Melanie Flood Projects is pleased to announce Mostly Water, a solo presentation of new work by Seattle based artist Stephanie Simek. The exhibition will open with an artist reception on Saturday August 17 from 2-4pm and will be on view through Saturday September 21, 2019.

No river, no matter its size, runs straight for more than ten times its width. What it does instead is meander. Around, between, beside, and through.

Consider a river as a system, always and at every moment remaking itself, redrawing its path, oscillating between banks. Consider the processes by which its path is remade, the erosion of one bank and the deposition of material on the other. The meander is a result of the push and pull between these two processes, driven by the force of the water that runs through it, carving, dissolving, carrying, depositing. The meander, thus, is a hydro-geological drawing expressing a kind of dynamic equilibrium, continuous flux and flow with change as the only constant.

In this exhibition there is a shell. It is a reconstruction or redeposition: a quantity of calcium acetate (the material that is left after dissolving a pearl or shell) regrown into a crystal shell.

In this constant change state, with its endless and multivalent oscillations, there are tipping points, each as fragile and ephemeral as a bubble.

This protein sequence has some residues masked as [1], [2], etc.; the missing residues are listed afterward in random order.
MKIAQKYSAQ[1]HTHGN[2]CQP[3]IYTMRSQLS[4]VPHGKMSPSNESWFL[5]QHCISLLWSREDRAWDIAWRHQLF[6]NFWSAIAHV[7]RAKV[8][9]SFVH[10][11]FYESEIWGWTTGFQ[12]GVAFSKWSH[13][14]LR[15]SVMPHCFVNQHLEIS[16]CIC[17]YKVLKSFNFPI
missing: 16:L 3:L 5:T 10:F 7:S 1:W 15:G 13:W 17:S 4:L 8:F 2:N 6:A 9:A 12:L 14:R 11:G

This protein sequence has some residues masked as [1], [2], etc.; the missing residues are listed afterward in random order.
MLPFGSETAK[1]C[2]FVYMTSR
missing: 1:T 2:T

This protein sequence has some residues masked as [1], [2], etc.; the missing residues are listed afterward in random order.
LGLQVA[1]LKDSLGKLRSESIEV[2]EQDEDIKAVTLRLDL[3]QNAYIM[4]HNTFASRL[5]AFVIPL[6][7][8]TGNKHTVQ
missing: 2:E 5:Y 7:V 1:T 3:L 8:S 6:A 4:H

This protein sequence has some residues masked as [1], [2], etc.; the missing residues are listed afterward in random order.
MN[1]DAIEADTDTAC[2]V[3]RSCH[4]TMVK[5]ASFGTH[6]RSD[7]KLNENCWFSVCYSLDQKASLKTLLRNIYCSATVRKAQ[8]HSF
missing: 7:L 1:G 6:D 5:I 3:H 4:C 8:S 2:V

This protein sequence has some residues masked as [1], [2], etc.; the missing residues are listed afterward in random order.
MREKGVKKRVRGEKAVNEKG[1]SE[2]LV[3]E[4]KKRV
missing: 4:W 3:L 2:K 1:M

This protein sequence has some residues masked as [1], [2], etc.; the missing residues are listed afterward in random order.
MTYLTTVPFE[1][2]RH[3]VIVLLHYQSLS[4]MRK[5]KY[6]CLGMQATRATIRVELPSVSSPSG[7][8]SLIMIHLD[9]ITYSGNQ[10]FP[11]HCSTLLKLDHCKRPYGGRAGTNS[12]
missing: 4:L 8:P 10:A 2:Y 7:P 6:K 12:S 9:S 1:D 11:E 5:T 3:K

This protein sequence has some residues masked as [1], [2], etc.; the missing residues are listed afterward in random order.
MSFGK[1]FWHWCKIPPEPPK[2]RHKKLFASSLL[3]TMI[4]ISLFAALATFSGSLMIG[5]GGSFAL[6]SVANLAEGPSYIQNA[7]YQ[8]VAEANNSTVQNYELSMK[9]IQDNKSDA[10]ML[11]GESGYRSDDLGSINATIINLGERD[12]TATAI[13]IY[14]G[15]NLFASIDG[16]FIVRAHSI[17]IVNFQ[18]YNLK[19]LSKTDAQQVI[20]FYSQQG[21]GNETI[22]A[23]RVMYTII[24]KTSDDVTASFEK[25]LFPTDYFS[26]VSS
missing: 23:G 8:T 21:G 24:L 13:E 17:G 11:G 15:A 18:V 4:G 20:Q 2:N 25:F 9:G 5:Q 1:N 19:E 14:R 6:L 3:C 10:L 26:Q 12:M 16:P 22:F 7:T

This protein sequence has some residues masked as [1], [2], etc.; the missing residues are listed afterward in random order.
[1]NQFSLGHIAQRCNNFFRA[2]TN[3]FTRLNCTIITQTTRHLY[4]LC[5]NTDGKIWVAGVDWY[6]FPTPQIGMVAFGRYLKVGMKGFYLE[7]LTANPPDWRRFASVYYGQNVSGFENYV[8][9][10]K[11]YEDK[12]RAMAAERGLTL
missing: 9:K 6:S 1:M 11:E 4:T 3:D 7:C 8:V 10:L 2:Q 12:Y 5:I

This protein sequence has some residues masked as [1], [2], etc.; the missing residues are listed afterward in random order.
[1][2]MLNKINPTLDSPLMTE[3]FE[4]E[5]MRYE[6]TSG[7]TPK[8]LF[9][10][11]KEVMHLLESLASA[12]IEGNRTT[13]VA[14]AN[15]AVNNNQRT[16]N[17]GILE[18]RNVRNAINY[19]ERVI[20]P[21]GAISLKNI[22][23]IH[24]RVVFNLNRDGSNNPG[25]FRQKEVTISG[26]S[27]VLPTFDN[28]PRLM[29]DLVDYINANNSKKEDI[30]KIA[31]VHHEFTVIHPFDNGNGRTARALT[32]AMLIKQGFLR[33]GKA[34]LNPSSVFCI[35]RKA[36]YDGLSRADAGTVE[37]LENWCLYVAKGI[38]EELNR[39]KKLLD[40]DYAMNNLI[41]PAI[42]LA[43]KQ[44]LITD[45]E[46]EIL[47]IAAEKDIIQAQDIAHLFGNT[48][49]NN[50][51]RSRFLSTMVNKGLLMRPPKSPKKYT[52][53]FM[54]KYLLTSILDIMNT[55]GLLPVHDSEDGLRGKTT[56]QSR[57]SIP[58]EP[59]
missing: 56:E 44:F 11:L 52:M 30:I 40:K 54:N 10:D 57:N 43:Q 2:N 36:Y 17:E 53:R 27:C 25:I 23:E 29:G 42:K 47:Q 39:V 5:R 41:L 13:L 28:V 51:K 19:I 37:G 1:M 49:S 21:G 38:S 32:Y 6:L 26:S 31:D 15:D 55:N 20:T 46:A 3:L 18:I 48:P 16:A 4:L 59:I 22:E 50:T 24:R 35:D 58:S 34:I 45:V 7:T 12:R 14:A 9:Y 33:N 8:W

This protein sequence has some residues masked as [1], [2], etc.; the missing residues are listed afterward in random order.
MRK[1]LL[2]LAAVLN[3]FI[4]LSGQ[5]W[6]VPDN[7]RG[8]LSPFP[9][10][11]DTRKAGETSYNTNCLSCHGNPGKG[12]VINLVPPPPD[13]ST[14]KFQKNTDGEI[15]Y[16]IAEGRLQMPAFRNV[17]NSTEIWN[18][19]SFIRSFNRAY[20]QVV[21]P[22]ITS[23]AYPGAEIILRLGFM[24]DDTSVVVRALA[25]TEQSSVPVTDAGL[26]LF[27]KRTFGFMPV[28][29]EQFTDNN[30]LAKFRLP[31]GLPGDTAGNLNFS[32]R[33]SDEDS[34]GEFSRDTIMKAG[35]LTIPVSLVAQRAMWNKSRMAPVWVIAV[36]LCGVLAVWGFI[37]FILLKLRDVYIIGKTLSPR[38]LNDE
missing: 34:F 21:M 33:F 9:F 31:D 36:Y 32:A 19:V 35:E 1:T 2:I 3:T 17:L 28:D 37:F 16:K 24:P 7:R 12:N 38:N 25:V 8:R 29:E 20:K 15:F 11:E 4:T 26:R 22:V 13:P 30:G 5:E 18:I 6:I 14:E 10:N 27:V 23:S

What happens when we break it all down, break down systems into their constituent materials and forces to examine their structures, getting at the way things truly work, making sense and new senses of things so as to reimagine and rebuild?

Stephanie Simek experiments with an array of materials, making works in two dimensions, three dimensions, time, and sound. Works have included a room-sized crystal radio, an invisibility cloak, a spacesuit indicator badge, and an observatory tower in Corinth, Vermont. Simek has made exhibitions and had residencies at Signal Culture, Museum of Contemporary Craft, the Portland Building, Littman Gallery at Portland State University, The Feldman Gallery at Pacific Northwest College of Art, and Fairbanks Gallery at Oregon State University. She has lived in the Pacific Northwest since 2007.